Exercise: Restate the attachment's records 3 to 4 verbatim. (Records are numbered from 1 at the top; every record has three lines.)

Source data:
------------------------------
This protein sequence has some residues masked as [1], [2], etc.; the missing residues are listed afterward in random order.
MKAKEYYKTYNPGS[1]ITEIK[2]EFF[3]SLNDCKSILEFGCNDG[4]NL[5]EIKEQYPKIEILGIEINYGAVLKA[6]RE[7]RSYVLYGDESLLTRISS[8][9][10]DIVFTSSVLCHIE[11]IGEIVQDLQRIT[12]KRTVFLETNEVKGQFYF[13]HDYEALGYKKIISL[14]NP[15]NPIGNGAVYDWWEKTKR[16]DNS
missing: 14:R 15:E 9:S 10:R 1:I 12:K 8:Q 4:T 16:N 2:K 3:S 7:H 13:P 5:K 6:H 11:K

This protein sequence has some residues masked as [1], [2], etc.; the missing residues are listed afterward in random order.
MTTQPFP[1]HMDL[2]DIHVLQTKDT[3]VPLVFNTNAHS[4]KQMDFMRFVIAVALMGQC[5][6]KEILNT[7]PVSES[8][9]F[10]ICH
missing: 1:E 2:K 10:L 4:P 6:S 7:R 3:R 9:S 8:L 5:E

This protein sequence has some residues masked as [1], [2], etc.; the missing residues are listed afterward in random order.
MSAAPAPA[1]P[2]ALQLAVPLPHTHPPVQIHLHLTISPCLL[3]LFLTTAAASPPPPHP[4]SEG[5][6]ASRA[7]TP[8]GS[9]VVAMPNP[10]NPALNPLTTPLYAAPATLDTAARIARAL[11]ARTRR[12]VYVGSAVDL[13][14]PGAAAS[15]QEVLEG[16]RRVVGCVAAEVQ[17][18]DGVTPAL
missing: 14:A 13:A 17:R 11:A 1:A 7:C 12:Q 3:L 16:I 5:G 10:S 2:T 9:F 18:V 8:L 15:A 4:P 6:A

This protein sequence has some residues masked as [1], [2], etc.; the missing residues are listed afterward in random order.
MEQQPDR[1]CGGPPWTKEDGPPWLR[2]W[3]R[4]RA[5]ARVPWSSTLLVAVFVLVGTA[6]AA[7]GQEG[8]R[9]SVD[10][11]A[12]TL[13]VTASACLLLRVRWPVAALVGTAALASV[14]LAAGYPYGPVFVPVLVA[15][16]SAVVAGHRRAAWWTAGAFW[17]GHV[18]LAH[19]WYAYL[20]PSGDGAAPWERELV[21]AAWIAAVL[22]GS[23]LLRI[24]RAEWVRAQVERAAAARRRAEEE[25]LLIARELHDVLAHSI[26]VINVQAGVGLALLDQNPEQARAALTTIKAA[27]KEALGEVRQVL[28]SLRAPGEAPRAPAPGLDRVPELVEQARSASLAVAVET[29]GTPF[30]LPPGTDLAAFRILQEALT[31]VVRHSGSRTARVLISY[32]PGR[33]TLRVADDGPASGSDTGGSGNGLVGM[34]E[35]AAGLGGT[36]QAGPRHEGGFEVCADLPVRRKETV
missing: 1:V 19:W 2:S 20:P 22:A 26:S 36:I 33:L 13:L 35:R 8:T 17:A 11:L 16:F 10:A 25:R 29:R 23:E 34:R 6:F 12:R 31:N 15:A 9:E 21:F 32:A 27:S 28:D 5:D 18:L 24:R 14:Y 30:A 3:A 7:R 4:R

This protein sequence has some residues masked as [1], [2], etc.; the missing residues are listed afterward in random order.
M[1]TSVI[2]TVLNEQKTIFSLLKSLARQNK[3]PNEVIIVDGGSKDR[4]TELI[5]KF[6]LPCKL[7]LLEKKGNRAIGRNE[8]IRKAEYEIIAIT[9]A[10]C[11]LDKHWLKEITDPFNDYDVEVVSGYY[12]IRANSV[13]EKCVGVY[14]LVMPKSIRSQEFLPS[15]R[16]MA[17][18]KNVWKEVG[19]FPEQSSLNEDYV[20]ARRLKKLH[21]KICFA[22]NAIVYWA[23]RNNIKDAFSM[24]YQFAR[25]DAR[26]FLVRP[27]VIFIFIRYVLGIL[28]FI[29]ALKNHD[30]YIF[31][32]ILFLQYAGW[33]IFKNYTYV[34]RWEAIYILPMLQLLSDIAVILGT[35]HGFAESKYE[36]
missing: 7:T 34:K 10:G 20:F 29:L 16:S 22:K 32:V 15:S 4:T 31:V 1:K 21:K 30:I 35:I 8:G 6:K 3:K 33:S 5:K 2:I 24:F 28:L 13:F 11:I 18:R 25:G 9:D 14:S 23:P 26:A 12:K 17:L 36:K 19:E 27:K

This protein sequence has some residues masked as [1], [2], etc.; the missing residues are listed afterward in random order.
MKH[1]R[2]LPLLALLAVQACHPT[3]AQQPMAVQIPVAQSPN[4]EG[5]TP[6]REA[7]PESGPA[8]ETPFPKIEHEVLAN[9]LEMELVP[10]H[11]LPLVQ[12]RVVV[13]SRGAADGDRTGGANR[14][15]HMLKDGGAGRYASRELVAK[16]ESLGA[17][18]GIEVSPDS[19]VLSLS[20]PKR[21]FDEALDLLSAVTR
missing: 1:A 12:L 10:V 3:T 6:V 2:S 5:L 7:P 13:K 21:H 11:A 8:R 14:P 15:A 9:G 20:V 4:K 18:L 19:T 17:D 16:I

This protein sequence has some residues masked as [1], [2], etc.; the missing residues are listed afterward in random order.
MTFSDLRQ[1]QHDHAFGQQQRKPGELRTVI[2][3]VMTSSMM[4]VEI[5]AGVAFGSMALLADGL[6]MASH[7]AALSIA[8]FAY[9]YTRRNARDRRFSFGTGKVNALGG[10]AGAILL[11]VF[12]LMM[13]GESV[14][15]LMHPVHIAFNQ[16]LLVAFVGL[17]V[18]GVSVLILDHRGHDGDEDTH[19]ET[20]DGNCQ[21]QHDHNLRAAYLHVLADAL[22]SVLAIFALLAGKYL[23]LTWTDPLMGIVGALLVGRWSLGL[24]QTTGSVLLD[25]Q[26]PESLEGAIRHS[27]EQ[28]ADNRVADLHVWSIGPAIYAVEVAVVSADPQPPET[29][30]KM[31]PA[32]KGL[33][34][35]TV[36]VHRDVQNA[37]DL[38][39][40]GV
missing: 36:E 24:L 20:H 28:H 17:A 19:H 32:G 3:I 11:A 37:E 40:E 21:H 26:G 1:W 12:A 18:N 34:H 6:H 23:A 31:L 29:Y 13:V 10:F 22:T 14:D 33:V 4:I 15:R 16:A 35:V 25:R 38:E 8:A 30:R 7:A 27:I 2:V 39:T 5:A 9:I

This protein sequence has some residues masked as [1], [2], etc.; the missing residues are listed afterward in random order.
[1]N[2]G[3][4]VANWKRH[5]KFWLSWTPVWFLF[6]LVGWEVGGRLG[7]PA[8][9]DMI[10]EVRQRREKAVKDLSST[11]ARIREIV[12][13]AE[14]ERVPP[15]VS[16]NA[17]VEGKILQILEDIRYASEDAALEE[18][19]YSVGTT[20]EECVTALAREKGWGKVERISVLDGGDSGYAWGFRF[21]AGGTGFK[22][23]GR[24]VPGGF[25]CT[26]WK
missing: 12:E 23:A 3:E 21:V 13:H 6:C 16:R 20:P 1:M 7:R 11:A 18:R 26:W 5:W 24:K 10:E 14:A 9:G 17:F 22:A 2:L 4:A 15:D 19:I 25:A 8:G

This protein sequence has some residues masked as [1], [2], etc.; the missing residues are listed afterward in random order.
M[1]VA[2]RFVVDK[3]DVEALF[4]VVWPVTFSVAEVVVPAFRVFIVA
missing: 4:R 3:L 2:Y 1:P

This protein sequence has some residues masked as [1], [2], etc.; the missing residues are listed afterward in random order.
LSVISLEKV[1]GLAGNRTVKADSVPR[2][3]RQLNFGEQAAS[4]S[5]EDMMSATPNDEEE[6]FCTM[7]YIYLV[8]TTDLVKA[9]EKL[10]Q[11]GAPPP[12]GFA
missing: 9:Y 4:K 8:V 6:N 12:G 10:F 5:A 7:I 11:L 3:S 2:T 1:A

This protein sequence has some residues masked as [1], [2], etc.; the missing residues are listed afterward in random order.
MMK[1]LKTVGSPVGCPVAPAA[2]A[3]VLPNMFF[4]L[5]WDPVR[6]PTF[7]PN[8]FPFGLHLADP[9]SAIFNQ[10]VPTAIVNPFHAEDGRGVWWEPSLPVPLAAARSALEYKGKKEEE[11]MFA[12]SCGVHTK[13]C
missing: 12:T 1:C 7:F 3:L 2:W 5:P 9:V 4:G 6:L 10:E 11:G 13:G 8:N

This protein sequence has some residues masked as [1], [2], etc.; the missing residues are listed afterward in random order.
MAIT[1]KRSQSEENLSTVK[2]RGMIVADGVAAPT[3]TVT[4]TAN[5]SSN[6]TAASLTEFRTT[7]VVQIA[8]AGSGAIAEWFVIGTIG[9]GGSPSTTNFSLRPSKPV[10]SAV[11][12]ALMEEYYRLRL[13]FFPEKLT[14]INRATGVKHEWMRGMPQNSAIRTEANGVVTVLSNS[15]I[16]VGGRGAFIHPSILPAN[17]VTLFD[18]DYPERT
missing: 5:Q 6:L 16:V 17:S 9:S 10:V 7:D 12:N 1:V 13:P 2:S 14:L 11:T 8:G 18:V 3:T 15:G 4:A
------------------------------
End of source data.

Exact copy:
This protein sequence has some residues masked as [1], [2], etc.; the missing residues are listed afterward in random order.
MSAAPAPA[1]P[2]ALQLAVPLPHTHPPVQIHLHLTISPCLL[3]LFLTTAAASPPPPHP[4]SEG[5][6]ASRA[7]TP[8]GS[9]VVAMPNP[10]NPALNPLTTPLYAAPATLDTAARIARAL[11]ARTRR[12]VYVGSAVDL[13][14]PGAAAS[15]QEVLEG[16]RRVVGCVAAEVQ[17][18]DGVTPAL
missing: 14:A 13:A 17:R 11:A 1:A 7:C 12:Q 3:L 16:I 5:G 10:S 2:T 9:F 18:V 8:L 15:A 4:P 6:A

This protein sequence has some residues masked as [1], [2], etc.; the missing residues are listed afterward in random order.
MEQQPDR[1]CGGPPWTKEDGPPWLR[2]W[3]R[4]RA[5]ARVPWSSTLLVAVFVLVGTA[6]AA[7]GQEG[8]R[9]SVD[10][11]A[12]TL[13]VTASACLLLRVRWPVAALVGTAALASV[14]LAAGYPYGPVFVPVLVA[15][16]SAVVAGHRRAAWWTAGAFW[17]GHV[18]LAH[19]WYAYL[20]PSGDGAAPWERELV[21]AAWIAAVL[22]GS[23]LLRI[24]RAEWVRAQVERAAAARRRAEEE[25]LLIARELHDVLAHSI[26]VINVQAGVGLALLDQNPEQARAALTTIKAA[27]KEALGEVRQVL[28]SLRAPGEAPRAPAPGLDRVPELVEQARSASLAVAVET[29]GTPF[30]LPPGTDLAAFRILQEALT[31]VVRHSGSRTARVLISY[32]PGR[33]TLRVADDGPASGSDTGGSGNGLVGM[34]E[35]AAGLGGT[36]QAGPRHEGGFEVCADLPVRRKETV
missing: 1:V 19:W 2:S 20:P 22:A 26:S 36:I 33:L 13:L 35:R 8:T 17:A 11:L 16:F 10:A 25:R 29:R 23:E 34:R 6:F 12:R 31:N 15:A 9:E 21:F 32:A 27:S 28:D 5:D 18:L 24:R 14:Y 30:A 3:A 7:R 4:R